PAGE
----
Harry Potter etc.

I am not a Harry Potter fan. I was but then the movies came out and I think the kids they cast, poor things, are terrible, terrible actors and have awful, awkward, irritating fake laughs. I can’t help myself though. When one comes out, I watch it, hoping that this new director (each movie’s had a different one since they canned that master of kiddie pandering, Chris Columbus after movie #2) will somehow pull a Tim Burton and make Batman cool again. That hasn’t happened. They just keep adding more and more illustrious actors in supporting roles – Alan Rickman, Emma Thompson, Fiona Shaw, Ralph Fiennes and so on. Unfortunately, it’s the emperor’s new clothes all over again, kids: acting like you’re acting doesn’t count as actual acting.

I want to be clear that I don’t blame the actors personally. Who wouldn’t turn up for that audition, for Pete’s sake? Not that, at ten years old you’re turning up for anything on your own (moms) or have anyone around you who will give you an objective opinion of your acting skills, current or future, you little cutie pie! Smile big! (Moms again.)

Am I the only one who saw Showbiz Moms & Dads? I think everyone who takes their child on an audition should be forced to watch it until they can pass some sort of self-awareness test and swear that they’re not living through their kid. When you’re revving up the minivan for that cross-country drive to LA, parents, just remember that for every talented little Dakota Fanning, there are twenty Emma Watsons who will try and try and try and still not make the grade even if they do get hired for millions. You should still love them, moms, they just shouldn’t be in movies.

Come to that, I’m in favor of people having to pass parenting tests before they can keep their kids, too, but no one agrees with me on that one either. Something about how some people are OK with “expressing emotion in public” or Chuck E. Cheese or high-pressure tactics on pre-schoolers or how not everyone finds the Teletubbies alarming. (It’s not the gay thing, it’s the retarded thing.) To my mind, the Harry Potter movies are just teaching kids to tolerate poor acting skills at an early age. That can’t be good. Then they’re going to move on to be Gary Busey fans or tolerate Demi Moore and then try telling them not to snort coke or just be mean, mean, breast-implanted, cradle-robbing meanies.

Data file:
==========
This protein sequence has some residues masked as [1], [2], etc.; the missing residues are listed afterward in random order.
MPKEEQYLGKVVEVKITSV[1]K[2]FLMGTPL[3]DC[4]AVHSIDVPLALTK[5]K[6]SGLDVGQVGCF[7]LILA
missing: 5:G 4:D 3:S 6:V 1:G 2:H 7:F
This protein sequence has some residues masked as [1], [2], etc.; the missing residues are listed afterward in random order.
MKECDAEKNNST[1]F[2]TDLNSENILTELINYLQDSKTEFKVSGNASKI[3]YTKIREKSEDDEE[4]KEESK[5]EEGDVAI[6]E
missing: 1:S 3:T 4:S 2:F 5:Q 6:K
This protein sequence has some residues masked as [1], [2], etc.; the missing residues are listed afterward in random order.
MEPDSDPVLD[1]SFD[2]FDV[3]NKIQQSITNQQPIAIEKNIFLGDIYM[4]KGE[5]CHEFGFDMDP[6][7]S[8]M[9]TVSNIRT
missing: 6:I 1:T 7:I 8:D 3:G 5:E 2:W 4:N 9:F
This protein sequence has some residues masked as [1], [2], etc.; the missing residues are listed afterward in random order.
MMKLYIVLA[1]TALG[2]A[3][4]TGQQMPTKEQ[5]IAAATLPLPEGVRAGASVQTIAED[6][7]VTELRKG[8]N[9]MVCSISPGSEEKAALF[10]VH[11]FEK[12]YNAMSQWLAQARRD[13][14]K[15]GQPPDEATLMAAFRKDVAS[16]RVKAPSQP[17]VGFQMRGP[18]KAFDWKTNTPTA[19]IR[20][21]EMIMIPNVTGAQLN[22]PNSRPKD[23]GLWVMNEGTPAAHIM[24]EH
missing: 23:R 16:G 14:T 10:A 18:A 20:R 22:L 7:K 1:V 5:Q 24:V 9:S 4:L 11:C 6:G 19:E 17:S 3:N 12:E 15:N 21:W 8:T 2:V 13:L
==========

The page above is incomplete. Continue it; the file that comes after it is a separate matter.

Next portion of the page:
In the meantime, I can’t get Daniel Radcliffe’s utterly painful smile out of my head long enough to make it through the 8000 pages of book four, which is the last one I tried to read.

This doesn’t mean I don’t follow the Harry Potter news. I just follow it a.) late, b.) scornfully and c.) use a really bored voice when I report that spoilers and antics of the crazed fans. These methods have convinced no one that I am not a fan. I just like books. And money. And clever, scrappy writers who become billionaires after re-purposing every archetypal myth ever put on the page. Go you, J.K. Rowling. Although, you know what? I don’t even like her that much anymore now that she’s all manicured up and has nice hair. I prefer to think of her in a café (like me), with no money (almost like me), and a dream that someday a band called Draco and the Malfoys will belt out, “My Dad’s Rich, Your Dad’s Dead,” in Harvard Square at midnight in tribute to my books as I count my money in Scotland.

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